Life is uncertain. One thing that’s not: we’re all going to die someday. That’s a given. No one makes it out alive. So the fact that the very human Jesus is going to also die should not be surprising in the least. What is surprising is that in verse 23 He states that He will be raised from the dead on the third day AND the disciples were still filled with grief. It’s almost like they stopped listening after He said He would be killed and never heard the part that came afterwards. To me, that’s the most amazing part. People just don’t come back from the dead (unless you’re a zombie – but let’s be realistic here). How are the disciples sad about this news? I mean, yes, it’s unheard of but the whole time they’ve been with the Christ He’s been doing the impossible. So why stop believing now?

It wouldn’t be until Pentecost (Acts 2) that the disciples understood only His death and subsequent resurrection would usher in His kingdom. One problem is that right now, pre-crucifixion, they are still expecting an earthly kingdom to be established.  They just don’t understand Jesus, which means we should be gentle with ourselves when it comes to our own understanding of Him. “After all, His disciples spent years with Him, saw His miracles, heard His words, and still had difficulty understanding” (Study Bible, p. 1579).

I accepted Jesus as my savior at four years old. I’ve been hearing about Him my entire life. And still, every time I open the gospels I learn something new about this man claiming to be God. And even if I live to be a hundred, I’ll still need an eternity to more fully grasp who He is and what He’s really like; how He works and why He does things the way He does.

Next, Matthew – the former tax collector – recounts a story not found in the other gospels about Jesus being approached to pay the Temple tax imposed upon all Jewish males. It’s from the old testament Mosaic law (Exodus 30:11-6) and the money is used for the temple upkeep. As the King of kings, technically, Jesus owed no taxes so Peter’s answer is correct: Kings tax the people they have conquered, not their own people. Yet Jesus pays the tax anyway.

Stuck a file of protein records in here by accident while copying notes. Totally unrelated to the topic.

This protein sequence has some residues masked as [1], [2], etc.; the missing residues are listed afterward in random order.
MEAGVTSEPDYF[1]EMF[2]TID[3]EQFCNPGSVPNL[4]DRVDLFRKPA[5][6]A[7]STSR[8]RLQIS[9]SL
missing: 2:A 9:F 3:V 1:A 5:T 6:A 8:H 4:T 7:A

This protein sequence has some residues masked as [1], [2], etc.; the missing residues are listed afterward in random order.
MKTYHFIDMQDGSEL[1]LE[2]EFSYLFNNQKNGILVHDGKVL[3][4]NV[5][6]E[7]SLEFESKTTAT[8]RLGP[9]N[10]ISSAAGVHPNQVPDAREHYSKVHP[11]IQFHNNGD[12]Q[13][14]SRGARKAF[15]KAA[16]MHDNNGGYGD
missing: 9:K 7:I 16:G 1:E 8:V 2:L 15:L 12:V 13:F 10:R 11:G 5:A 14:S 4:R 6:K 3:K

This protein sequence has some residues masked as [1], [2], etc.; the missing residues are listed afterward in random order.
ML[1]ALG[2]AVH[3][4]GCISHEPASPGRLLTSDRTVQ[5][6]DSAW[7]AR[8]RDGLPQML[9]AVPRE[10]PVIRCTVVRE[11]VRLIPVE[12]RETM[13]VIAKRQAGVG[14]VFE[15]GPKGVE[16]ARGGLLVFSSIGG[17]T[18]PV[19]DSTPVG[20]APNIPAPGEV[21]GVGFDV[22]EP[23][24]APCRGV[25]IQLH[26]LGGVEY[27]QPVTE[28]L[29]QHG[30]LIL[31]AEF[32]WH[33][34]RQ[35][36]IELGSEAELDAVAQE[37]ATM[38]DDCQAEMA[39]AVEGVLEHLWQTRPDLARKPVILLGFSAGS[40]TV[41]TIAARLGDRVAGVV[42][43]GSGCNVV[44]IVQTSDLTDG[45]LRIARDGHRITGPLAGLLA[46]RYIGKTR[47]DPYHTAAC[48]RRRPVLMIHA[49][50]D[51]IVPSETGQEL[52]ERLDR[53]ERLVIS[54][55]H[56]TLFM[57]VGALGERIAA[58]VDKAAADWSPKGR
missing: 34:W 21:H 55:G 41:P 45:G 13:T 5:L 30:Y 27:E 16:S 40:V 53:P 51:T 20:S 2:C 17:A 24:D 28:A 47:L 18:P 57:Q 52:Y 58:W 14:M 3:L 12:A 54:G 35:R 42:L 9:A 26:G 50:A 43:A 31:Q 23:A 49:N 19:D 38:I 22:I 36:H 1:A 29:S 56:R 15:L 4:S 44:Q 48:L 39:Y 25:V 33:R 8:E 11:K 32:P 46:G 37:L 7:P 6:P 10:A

He sends Peter (a former fisherman) to collect the tax money from the first fish he catches. Why does Jesus give in and why does He send Peter to do the work? In Romans 13, the apostle Paul states that we are to submit to the governing authorities. Jesus is just following protocol. He’s leaving us an example of how we are to maneuver this world. As His ambassadors (2 Corinthians 5:20) while we really belong to His heavenly kingdom, we are to also follow the rules and laws of this world in order to be a solid representative of His. Peter is sent because he is the one who gave the answer. But to keep from offending those who didn’t understand Jesus’ kingship, he is recruited to perform a previously familiar task: fish.

Jesus tells him to take the large silver coin he will find in the mouth of the fish and to “pay the tax for both of us” (v. 27b). While Jesus requires us to represent Him faithfully in this world, He will often ask us to do so in a manner that fits within our given skill set AND He will provide enough grace to cover us as well. We’re not told how this segment ends. Matthew doesn’t record Peter’s reaction or if he carried out Jesus’ instructions. The whole ending is implied. But can you imagine being Peter? Really Lord, I’m going to find enough money inside a random fish to pay the tax for both of us?

It’s a tremendous act of faith. How many fish had Peter caught in his life to know that you don’t find money inside of them? Like ever?